Jeffrey Goldberg, writing in the April 2016 issue of The Atlantic, teases out the Obama Doctrine through a series of conversations and interviews with U.S. President Barack Obama spanning several years.
The article is extremely interesting and worth a read because it articulates, for the first time ever, a complete and clear picture of the American president’s intellectual premises on foreign policy and the United States’ role in the world. There are now many follow-up articles that highlight, discuss, or critique Obama’s views or policies in relations to many parts of the world such as Russia, the Middle East, and East Asia, but the careful reader may note one glaring omission: India hardly seems to figure in the Obama Doctrine. The Atlantic article itself has no direct mentions of the Indian state or relations with India, except for a vague concern of Obama’s that climate change could lead to famine and displacement in the Indian subcontinent.
For a president as aware as Obama of the geopolitical calculus in Afghanistan and Pakistan and the strategic consequences of the rise of China in Asia, it is unlikely that he simply neglected to think about the role of a country as large and powerful as India. In short, Obama has neither forgotten nor found the time for India: his relative disinterest in it stems from just that–general indifference. India is simply not important enough in the Obama view of America’s national interests: both its long-term ones in the Asia-Pacific, and the quagmires it constantly gets bogged down in in the Middle East and North Africa.
But this should be no surprise when considering Obama’s overall views as well as the trajectory of Indo-American relations, both of which determine that India will always be a secondary American interest. This is not due to any personal antipathy from either end, but a function of the fact that both countries have drastically different interests and priorities. At the core of the Obama Doctrine is the assertion that due to the nature of the world, the United States has to be selective in choosing where to engage: “And in order to advance both our security interests and those ideals and values that we care about, we’ve got to be hardheaded at the same time as we’re bighearted, and pick and choose our spots….” And India is not a spot that has been chosen, in particular, for engagement.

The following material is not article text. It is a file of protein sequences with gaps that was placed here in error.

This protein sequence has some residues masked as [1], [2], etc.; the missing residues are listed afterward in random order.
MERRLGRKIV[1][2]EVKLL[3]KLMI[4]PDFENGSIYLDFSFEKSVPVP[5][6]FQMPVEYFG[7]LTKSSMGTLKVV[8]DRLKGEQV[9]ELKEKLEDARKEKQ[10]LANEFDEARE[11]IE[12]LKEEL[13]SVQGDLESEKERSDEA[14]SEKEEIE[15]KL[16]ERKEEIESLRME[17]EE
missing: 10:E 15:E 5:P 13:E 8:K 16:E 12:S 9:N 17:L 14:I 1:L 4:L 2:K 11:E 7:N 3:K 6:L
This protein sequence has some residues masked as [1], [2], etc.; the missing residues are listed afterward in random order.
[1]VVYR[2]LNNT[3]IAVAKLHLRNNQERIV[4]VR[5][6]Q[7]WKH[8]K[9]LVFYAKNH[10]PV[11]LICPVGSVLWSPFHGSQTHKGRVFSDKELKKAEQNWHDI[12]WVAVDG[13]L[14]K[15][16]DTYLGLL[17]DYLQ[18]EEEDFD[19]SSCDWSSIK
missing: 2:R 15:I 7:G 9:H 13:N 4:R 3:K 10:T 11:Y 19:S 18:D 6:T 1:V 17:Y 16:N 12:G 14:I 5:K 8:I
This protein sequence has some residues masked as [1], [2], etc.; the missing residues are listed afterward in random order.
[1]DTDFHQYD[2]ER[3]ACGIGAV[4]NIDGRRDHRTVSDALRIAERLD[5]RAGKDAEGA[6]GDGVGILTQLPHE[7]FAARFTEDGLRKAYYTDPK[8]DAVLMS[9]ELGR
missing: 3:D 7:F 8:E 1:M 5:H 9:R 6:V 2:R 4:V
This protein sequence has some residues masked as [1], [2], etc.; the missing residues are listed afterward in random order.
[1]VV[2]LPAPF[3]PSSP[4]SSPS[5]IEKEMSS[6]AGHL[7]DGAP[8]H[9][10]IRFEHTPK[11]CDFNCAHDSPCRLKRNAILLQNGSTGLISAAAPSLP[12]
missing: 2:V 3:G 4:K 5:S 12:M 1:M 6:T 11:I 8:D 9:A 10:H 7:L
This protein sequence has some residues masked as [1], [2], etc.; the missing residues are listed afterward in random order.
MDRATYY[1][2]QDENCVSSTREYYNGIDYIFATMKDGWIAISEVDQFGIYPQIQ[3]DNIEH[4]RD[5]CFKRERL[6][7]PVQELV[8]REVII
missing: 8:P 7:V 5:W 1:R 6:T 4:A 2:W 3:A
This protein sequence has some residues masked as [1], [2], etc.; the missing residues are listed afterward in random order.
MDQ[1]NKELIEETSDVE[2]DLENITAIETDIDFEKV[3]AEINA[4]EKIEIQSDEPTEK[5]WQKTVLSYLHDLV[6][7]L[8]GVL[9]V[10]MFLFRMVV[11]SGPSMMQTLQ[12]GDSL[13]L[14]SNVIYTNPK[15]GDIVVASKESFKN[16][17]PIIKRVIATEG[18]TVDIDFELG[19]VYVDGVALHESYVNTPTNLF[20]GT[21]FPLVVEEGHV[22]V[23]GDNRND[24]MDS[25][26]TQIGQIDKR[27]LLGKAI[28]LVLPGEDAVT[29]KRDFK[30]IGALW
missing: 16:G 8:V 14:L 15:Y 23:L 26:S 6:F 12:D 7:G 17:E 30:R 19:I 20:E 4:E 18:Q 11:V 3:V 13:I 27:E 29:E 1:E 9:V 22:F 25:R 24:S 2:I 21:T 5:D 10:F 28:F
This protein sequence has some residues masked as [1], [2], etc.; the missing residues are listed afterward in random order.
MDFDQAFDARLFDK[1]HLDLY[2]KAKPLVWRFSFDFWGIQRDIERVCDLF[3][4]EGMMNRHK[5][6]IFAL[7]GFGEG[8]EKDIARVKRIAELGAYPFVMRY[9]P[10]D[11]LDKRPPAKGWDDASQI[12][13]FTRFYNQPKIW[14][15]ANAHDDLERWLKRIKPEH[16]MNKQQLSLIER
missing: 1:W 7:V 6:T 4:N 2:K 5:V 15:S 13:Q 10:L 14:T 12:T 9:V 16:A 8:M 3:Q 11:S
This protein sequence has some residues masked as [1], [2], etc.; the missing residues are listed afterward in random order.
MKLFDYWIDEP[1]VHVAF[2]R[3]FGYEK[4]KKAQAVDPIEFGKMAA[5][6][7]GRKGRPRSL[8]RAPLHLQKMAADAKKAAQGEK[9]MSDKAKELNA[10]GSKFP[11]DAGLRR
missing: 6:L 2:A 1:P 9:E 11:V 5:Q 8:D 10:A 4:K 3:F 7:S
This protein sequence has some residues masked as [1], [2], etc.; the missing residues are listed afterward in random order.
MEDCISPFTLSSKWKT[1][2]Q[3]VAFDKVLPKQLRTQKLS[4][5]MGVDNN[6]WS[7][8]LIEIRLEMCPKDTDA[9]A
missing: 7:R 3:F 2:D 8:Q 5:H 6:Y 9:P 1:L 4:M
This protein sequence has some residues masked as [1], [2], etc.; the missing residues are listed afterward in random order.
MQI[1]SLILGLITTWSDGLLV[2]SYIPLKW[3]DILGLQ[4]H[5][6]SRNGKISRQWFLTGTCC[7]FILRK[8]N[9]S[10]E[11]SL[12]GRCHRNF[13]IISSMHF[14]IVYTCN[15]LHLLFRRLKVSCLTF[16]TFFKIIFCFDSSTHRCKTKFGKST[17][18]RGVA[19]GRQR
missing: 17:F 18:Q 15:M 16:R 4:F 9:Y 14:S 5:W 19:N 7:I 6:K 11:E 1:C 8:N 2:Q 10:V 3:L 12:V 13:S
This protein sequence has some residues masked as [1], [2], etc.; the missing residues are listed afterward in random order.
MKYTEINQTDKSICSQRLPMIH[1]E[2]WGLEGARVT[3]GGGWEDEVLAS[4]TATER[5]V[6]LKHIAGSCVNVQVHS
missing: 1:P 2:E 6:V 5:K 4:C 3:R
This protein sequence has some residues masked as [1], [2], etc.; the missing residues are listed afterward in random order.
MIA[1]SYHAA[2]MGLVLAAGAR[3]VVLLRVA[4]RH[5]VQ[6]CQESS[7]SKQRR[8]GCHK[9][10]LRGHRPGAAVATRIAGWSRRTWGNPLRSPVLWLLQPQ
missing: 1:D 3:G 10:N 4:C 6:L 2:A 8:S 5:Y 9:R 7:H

While it is evident that Obama recognizes Russia and China as poles that could potentially play roles in world affairs similar to that of the United States, this consideration does not extend to India. Partially this is because India itself has refused to be drawn into the complex politics of the greater Middle East or the balancing schemes of the Asia-Pacific; for example, India turned down an offer to jointly patrol the South China Sea with the United States. India’s diplomatic contributions to important world issues, such as Iran’s nuclear program or the Syrian crisis, have been paltry and minimal, even under the more active premiership of Narendra Modi. Of course, the Indian government cannot be entirely blamed for this, since India’s political structure incentivizes focusing on domestic politics.
Seen in this light, the policies of the George W. Bush administration, such as the civil nuclear deal, that sought to build up India as a counterbalance to China were an aberration rather than the rule. The Bush administration failed to appreciate India’s commitment to avoiding alliances or seeming as though it was allying with any of the other great powers. It can even be argued that the Indian government milked the Bush administration for the nuclear deal without really giving much back strategically.
Of course, the Obama administration has not completely neglected India. It recognizes that India, with its population and economy, could soon potentially be a major player and that India in particular likes to be treated as a global power and fêted on the world stage. Obama was the special guest for India’s 2015 Republic Day Parade, a first for a sitting American president, and Modi paid a visit to the United States in 2014 where he reportedly “bonded” with Obama.
There are many advocates of stronger Indo-American ties from all major American and Indian political parties, but ultimately the most they are likely to achieve are better trade deals or increased people-to-people and cultural ties.
The limits of the United States really caring about India and its interests are evidenced by the actions of the Obama administration. For example, Obama cut short his Republic Day visit to India to attend the funeral of Saudi King Abdullah in 2015. It is impossible to not draw the message that Saudi Arabia, a country with less than 5 percent of the population of India, is more important to American interests that India. And sadly for Indian policymakers, there may well be a legitimate basis for this to be the case, because Saudi Arabia, despite its low population and lack of non-petroleum resources, is somehow more intensely involved in global and regional geopolitics than India is.
Ultimately, it is clear that in practice, the Obama Doctrine has a limited place for India, since there is not much the United States can achieve in its relations with India and because there are no pressing security issues that involve India. This is true even with regard to Afghanistan’s stability, where the roles of Pakistan, China, and Iran are more vital. Indian policy-makers should take note of all this, accept it as a fact without feeling hurt or insulted, and conduct policy accordingly.